A residential nursing camp program: effects on adolescent attitudes toward nursing careers

J Nurs Educ. 2007 Oct;46(10):452-9. doi: 10.3928/01484834-20071001-05.

Abstract

Health policy experts predict that the current shortage of nurses will persist and perhaps worsen during the next 30 years. One of the most important causes of this problem is that too few youth choose nursing careers. A partnership was forged between university nursing faculty and nurse clinicians and administrators at a full-service hospital in northeastern Pennsylvania. The authors postulated that adolescent attitudes toward selecting nursing careers could improve after an intensive 4-day residential nursing camp program. We recruited local high school students generally interested in health care careers to attend the camp. Aggregate pre-camp and post-camp surveys obtained over 3 years demonstrated generally favorable attitudes toward nursing careers that improved at the conclusion of the camp. This camp program is an easily replicable intervention that successfully improves adolescents' attitudes toward pursuing nursing careers.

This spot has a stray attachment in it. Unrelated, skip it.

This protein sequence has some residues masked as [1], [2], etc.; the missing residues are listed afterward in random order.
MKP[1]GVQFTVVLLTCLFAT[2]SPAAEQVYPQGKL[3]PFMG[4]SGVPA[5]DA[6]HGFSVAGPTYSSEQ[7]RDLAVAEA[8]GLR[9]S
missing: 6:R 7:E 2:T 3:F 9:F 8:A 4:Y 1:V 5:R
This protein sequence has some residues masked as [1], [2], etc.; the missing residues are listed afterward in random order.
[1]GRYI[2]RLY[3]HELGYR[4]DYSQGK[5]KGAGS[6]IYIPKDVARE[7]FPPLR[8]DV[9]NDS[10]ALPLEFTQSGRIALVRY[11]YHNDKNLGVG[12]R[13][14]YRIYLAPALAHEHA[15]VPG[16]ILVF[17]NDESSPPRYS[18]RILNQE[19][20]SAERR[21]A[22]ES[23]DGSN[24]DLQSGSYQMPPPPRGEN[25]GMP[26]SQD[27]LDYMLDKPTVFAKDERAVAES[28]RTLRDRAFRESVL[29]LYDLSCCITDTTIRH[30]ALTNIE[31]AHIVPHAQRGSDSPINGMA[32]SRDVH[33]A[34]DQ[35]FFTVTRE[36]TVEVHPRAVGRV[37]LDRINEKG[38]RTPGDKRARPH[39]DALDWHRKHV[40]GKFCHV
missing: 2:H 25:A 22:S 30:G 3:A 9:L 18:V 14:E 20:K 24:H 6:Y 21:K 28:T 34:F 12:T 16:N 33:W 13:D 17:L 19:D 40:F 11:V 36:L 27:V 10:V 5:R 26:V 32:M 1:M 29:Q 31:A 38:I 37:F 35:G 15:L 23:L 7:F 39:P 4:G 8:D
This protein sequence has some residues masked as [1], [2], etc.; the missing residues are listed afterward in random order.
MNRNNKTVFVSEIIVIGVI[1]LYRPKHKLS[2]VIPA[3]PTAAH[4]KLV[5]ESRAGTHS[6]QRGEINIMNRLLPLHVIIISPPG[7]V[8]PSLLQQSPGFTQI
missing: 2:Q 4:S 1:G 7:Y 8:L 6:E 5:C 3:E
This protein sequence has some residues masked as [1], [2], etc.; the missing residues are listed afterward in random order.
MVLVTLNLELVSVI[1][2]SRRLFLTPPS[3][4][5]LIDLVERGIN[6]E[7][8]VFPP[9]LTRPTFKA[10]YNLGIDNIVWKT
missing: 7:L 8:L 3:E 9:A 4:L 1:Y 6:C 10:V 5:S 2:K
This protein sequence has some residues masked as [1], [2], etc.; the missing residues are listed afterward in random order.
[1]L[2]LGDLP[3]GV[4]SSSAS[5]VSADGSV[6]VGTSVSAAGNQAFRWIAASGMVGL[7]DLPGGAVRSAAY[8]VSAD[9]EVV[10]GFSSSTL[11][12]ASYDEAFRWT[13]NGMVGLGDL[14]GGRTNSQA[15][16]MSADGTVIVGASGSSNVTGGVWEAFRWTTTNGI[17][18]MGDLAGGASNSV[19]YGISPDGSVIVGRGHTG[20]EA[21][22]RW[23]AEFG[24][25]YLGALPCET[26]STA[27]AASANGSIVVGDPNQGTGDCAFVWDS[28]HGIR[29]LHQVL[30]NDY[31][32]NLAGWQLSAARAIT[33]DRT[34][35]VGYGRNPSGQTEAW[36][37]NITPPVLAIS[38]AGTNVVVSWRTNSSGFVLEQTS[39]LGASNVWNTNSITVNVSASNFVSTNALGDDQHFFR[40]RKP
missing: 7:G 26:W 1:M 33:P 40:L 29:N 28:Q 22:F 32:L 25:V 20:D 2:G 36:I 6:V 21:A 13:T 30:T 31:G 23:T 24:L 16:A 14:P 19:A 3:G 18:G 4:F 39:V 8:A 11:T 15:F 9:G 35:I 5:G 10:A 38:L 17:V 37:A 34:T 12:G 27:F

Publication types

  • Evaluation Study
  • Research Support, Non-U.S. Gov't

MeSH terms

  • Adolescent
  • Attitude*
  • Camping* / psychology
  • Career Choice*
  • Faculty, Nursing / organization & administration
  • Female
  • Humans
  • Interinstitutional Relations
  • Male
  • Motivation
  • Nurse Administrators / organization & administration
  • Nurse Clinicians / organization & administration
  • Nurse's Role / psychology
  • Nursing / organization & administration*
  • Nursing Education Research
  • Nursing Staff, Hospital / supply & distribution
  • Pennsylvania
  • Personnel Selection / organization & administration
  • Professional Autonomy
  • Program Evaluation
  • Psychology, Adolescent*
  • Salaries and Fringe Benefits
  • Students / psychology*
  • Surveys and Questionnaires